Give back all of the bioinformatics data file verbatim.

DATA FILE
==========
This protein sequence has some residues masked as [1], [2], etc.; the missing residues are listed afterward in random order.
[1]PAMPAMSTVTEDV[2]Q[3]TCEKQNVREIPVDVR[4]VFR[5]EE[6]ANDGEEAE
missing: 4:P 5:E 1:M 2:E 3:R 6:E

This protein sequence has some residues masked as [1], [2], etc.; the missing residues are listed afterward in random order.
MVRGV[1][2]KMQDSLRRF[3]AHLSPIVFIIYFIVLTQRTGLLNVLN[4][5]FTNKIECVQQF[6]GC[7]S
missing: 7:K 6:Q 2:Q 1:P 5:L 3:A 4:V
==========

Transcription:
This protein sequence has some residues masked as [1], [2], etc.; the missing residues are listed afterward in random order.
[1]PAMPAMSTVTEDV[2]Q[3]TCEKQNVREIPVDVR[4]VFR[5]EE[6]ANDGEEAE
missing: 4:P 5:E 1:M 2:E 3:R 6:E

This protein sequence has some residues masked as [1], [2], etc.; the missing residues are listed afterward in random order.
MVRGV[1][2]KMQDSLRRF[3]AHLSPIVFIIYFIVLTQRTGLLNVLN[4][5]FTNKIECVQQF[6]GC[7]S
missing: 7:K 6:Q 2:Q 1:P 5:L 3:A 4:V